Comparison of Closed-Chamber and Bowen-Ratio Methods for Determining Methane Flux from Peatland Surfaces
- A. S. K. Chan,
- J. H. Prueger and
- T. B. Parkin *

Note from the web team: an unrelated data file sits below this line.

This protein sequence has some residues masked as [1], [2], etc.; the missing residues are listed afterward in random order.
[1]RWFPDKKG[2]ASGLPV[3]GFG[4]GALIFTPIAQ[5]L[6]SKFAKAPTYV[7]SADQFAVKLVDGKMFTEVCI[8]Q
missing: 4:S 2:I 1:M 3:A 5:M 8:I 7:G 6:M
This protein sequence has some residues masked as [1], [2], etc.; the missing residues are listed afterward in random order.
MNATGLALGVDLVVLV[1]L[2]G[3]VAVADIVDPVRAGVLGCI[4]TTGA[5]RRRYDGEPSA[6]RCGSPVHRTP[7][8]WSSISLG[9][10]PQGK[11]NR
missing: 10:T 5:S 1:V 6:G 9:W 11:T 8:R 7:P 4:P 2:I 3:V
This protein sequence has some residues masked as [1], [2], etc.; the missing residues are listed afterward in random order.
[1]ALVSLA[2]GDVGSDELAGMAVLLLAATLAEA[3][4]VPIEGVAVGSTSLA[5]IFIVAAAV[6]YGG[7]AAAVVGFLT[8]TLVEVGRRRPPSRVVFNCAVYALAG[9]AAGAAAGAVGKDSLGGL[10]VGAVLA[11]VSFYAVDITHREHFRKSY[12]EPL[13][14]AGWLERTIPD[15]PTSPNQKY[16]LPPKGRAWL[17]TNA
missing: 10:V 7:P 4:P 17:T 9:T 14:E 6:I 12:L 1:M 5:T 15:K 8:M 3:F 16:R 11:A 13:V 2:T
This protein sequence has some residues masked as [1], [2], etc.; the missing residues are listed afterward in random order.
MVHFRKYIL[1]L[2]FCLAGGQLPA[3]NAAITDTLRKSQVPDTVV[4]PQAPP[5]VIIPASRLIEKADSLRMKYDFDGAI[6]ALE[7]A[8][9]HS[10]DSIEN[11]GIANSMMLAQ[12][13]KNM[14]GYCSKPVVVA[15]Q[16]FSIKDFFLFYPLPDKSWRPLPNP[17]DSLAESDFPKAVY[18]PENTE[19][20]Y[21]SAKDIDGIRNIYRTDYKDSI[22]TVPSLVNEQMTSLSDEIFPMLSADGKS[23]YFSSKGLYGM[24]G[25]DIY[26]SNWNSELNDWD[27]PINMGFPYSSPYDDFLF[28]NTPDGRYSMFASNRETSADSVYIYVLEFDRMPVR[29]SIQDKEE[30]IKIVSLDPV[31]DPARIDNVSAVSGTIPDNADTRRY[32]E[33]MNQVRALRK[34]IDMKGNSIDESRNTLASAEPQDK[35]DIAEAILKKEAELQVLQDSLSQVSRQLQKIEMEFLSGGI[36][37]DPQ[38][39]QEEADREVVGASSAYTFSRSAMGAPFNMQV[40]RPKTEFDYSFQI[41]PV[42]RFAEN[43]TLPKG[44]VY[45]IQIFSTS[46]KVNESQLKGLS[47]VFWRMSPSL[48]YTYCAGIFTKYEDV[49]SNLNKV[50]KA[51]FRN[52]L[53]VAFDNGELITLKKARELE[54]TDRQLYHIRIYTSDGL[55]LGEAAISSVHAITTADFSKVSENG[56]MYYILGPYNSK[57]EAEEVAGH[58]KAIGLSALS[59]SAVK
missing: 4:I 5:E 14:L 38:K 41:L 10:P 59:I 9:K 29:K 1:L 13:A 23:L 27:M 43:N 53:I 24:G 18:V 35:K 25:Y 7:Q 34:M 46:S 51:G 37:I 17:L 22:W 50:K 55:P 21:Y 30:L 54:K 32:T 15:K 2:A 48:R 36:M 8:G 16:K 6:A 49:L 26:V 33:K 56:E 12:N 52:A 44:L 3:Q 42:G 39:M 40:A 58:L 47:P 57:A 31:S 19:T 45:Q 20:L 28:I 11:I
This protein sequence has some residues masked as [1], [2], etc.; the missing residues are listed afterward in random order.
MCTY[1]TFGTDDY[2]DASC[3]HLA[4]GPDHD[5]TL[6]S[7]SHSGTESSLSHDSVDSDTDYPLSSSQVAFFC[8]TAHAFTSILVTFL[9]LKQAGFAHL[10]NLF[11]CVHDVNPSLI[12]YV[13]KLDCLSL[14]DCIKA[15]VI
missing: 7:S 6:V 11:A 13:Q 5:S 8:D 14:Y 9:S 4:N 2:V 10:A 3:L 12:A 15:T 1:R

Methane (CH4) is an important greenhouse gas, and it has been estimated that 50% of annual CH4 comes from terrestrial systems. Better and more accurate methods are needed to quantify CH4 flux from terrestrial environments. Two general methods commonly applied to measure trace gas fluxes are soil cover (chamber) techniques, and micrometeorology methods. Both of these methods has advantages and disadvantages, yet little information is available concerning the relative performance of the techniques. This study was conducted to compare CH4 flux measurements obtained by using a closed-chamber soil cover technique and a micrometeorological method (Bowen-ratio Energy Balance [BREB]). Methane flux rates obtained by both methods were compared using nine time points over 3 d at a peatland site in north central Minnesota. Mean CH4 fluxes obtained by both methods were of the same magnitude (2.43–5.88 mg CH4 m−2 h−1); however, differences were observed in the magnitudes of temporal variability as well as the detection sensitivities (minimum detectable flux). The minimum detectable flux for the closed-chamber method was 9.32 × 10−2 mg CH4 m−2 h−1, while the minimum detectable flux for the BREB method ranged from 2.16 to 25.5 mg CH4 m−2 h−1. Due to analytical uncertainties associated with gas chromatographic determination of CH4 gradients, the BREB is not recommended.Please view the pdf by using the Full Text (PDF) link under 'View' to the left.
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